In West Virginia, A Home Built With Love… and Straw Bales
(Welcome to Julia Brooke Hustwit, one of the finalists for our Green Architect blogger search. She’s writing from Brooklyn. Comment away!)
Thabo Fisher and Michael Weaver were hiking in Uganda when they got into an argument over whether it was still possible to build a house with one’s own hands. The long-time pals, then in their early twenties, knew that they would be coming home from their trip to face the inevitable: friends moving away, getting married, having kids. They wanted a way to keep everyone together, and it occurred to them in that moment that if they could build a home-away-from-home for all of their friends and family, they might be able to do just that…
Shortly after their return to the States, in July 2003, Thabo and Michael began construction on a plot of land along the Greenbrier River near Lewisburg, WV. At first, they planned to build a traditional log cabin, but they found themselves torn over the idea of cutting down so many trees. Seeking a more environmentally-friendly solution, the pair learned about construction with straw bales, which are resource and energy efficient, fire and sound resistant, inexpensive, and easy to use. Over the course of the next year, the two friends worked full-time, building the house primarily from straw bales and salvaged wood with the help of over 100 visiting friends, family, and curious strangers who volunteered their time to the project.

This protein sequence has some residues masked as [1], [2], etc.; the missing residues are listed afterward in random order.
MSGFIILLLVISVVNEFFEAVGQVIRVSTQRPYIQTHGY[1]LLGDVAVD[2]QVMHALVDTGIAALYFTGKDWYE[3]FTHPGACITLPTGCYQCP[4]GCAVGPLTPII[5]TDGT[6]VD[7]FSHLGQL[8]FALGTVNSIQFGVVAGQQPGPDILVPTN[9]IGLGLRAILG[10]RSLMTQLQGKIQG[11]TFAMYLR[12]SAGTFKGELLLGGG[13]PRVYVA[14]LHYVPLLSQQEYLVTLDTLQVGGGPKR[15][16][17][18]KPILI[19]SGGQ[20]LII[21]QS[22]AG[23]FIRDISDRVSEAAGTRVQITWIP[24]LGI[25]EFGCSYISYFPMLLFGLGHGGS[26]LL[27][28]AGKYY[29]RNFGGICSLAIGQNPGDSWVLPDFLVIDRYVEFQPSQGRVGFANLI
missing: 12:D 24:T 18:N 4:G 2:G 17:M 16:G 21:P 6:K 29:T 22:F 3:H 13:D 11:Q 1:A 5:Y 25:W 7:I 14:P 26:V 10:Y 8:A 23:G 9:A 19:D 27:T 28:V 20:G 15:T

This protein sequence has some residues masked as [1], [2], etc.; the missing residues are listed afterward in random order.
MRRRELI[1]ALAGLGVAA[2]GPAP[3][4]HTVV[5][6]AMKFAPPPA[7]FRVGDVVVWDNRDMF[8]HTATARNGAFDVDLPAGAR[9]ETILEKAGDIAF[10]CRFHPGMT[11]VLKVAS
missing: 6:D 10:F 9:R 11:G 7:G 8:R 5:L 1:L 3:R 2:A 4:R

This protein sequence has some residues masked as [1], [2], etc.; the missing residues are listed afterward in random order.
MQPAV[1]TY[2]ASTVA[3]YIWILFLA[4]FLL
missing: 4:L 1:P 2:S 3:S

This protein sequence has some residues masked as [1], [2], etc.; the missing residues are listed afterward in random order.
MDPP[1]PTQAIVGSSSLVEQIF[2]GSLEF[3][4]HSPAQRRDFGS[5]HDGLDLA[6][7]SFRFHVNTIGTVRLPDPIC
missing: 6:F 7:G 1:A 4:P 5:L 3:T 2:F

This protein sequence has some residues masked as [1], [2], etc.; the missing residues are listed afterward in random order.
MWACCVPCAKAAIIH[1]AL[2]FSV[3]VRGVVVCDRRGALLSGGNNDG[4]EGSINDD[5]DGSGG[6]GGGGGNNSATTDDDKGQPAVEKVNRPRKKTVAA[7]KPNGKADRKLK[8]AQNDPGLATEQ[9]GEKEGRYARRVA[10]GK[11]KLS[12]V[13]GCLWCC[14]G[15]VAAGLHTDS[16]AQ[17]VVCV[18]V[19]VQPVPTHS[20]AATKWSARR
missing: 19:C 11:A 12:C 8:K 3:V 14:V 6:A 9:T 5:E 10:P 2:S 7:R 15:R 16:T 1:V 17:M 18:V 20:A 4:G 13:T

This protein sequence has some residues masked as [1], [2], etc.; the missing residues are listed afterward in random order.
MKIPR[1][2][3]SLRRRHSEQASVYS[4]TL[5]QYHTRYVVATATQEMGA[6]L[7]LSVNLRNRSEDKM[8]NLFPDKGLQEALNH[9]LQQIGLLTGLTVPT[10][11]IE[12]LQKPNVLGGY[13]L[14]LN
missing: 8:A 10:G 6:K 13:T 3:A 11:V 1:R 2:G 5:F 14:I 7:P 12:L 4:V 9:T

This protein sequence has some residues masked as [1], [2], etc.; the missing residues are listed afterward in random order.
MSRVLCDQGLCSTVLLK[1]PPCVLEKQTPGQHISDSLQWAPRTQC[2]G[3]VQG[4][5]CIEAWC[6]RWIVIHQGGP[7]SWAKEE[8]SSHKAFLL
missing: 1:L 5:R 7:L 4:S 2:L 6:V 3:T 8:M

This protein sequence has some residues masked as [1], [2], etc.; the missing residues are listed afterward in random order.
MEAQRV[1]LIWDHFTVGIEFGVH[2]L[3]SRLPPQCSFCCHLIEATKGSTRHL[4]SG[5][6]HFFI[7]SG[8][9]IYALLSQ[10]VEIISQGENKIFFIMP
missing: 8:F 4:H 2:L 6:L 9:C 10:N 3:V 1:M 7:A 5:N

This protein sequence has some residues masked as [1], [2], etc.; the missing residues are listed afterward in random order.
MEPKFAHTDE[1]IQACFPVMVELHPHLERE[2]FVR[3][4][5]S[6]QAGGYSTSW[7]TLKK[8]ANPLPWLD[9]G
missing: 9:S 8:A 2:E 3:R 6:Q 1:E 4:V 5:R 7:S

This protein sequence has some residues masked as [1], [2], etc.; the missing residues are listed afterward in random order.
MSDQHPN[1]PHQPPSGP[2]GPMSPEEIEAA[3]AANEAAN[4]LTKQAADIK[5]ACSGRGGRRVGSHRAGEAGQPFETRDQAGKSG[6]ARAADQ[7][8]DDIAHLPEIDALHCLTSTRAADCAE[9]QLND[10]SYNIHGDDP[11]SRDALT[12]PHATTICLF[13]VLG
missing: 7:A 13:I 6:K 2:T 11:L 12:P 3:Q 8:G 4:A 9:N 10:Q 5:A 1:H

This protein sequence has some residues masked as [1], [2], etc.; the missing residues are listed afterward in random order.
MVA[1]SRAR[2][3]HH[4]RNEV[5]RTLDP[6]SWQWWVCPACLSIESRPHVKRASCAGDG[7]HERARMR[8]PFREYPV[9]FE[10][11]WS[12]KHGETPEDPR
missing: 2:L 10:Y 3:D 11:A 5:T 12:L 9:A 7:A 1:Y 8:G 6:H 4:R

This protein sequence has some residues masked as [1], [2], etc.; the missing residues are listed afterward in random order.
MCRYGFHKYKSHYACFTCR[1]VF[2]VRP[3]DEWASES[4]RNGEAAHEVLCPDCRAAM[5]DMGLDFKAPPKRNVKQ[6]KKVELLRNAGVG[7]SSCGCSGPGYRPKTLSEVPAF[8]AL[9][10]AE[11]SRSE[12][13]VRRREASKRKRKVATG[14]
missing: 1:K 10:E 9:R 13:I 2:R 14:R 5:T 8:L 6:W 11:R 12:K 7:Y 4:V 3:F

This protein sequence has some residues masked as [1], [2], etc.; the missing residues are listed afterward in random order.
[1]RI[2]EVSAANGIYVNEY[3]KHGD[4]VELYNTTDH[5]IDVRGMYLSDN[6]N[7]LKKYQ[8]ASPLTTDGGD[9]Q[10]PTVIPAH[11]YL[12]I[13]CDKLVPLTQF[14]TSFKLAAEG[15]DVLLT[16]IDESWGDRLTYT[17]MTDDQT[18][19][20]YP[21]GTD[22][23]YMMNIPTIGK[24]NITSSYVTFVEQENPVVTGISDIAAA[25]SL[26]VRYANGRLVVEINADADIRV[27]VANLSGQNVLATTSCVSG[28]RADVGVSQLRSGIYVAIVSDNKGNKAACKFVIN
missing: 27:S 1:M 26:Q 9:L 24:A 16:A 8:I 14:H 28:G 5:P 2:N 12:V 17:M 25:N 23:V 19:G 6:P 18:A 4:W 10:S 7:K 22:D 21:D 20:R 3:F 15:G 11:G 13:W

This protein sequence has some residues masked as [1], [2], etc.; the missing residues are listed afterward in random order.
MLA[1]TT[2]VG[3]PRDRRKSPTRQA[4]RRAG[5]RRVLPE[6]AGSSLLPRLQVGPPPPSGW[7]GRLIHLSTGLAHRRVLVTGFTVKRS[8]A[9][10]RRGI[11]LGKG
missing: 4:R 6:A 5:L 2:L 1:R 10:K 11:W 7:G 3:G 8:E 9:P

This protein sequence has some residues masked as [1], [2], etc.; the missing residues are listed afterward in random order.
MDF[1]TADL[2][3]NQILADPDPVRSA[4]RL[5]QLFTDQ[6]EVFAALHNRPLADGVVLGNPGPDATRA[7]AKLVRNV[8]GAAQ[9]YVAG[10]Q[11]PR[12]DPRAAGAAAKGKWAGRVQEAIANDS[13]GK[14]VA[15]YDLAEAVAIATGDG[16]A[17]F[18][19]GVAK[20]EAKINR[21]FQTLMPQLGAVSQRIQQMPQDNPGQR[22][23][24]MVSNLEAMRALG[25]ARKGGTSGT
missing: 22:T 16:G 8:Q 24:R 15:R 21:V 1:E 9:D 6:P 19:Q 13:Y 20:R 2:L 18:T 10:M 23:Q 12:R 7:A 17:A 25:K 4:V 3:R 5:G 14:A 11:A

The 1,000 sf home contains a great room, a full kitchen, 2 sleeping lofts, and 2 porches. It is heated by a cast iron cook stove that was purchased from a classified ad and is kept warm by the highly-insulating straw bales. A rainwater catchment system supplies fresh water for use in the house, while a greywater filtration system allows used water to return safely to the land. A composting toilet and second-hand furniture round out the home’s green features. The house cost approximately $16,000 to build.
Five years later, what started as a debate about possibilities has turned into living proof. Michael was right: you can still build a house with your own hands. And the vision of community that these two friends shared has become a reality. Their home-away-from-home is used about 30 times per year by an extended network of gathering friends and family, keeping everyone exactly where they belong: Together.
Thabo Fisher currently lives in Brooklyn, NY and Michael Weaver lives in Portland, OR.
Images: Thabo Fisher